9 Top-Rated Day Trips from Buenos Aires
There's so much to see and do in Argentina's dynamic capital that it's hard to tear yourself away. But you shouldn't miss seeing the surrounding countryside.
Within an easy day's reach, you can visit charming old towns where local crafts are still practiced, spend a day at a lively beach resort, meet gauchos and watch their superb riding skills at an estancia in the pampas, or learn to play polo. You can even reach one of the world's greatest natural wonders, Iguazú Falls, in a day.
Add another country with a visit to a lovely old town in Uruguay, just across the wide Rio de la Plata river. Or spend a day close to the city on a boat trip through the meandering streams of the Tigre Delta.
You'll soon see that not all the tourist attractions are in busy Buenos Aires. Use this handy list to find the best places to visit and things to do near Buenos Aires.
1. Iguazú Falls
Although it is a long day, it is possible to visit Argentina's top tourist attraction, Iguazú Falls, on a day trip from Buenos Aires. The series of thundering waterfalls lie along Argentina's border with Brazil, with the parks on both sides declared as a UNESCO World Heritage Site.
For the best experience, take the earliest possible flight from the city, as close to 7am as possible, to arrive in time for the first train to the falls.
While you can do this on your own, for a one-day trip it is helpful to hire a private guide who can meet you at the airport, a 15-minute drive from the park, and guide you through the trails to see the falls on the most efficient route.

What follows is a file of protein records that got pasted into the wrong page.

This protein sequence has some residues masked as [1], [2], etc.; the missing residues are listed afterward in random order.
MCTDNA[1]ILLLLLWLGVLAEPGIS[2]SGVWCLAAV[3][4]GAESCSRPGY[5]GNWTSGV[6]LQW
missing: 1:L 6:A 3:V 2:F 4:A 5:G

Be sure to wear a hat and sturdy, comfortable shoes, and carry plenty of water, as well as sunscreen and bug sprays.
2. Tigre Delta
Before it enters the sea, the Tigre River breaks into a tangled web of little streams separating hundreds of small islands. The larger of these have small towns and are popular for summer homes of people from the city, who ride back and forth on the sleek motorboats that serve as the delta's bus system.
Riding through these channels lined by tall pampas grass and stopping in little towns or at riverside restaurants is a favorite thing to do on weekends. Or you can take a guided tour to visit this beautiful area.
Stop at Martin Garcia, one of the larger islands, to admire the century-old buildings and handsome summer homes and to visit the local museum. Other favorite activities in the delta are swimming, kayaking, horseback riding, fishing, and exploring the many walking trails.
Local fish are a specialty of the restaurants, as are traditional grilled meats. When you've finished lunch or dinner and strolled around the grounds, your waiter will flag down the next passing boat for your ride back to Buenos Aires.
3. San Antonio de Areco
Only 110 kilometers from Buenos Aires, the town of San Antonio de Areco is in the heart of the pampas, the vast grasslands that are the home of Argentina's cattle ranches (or estancias) and the famed gauchos that tend them.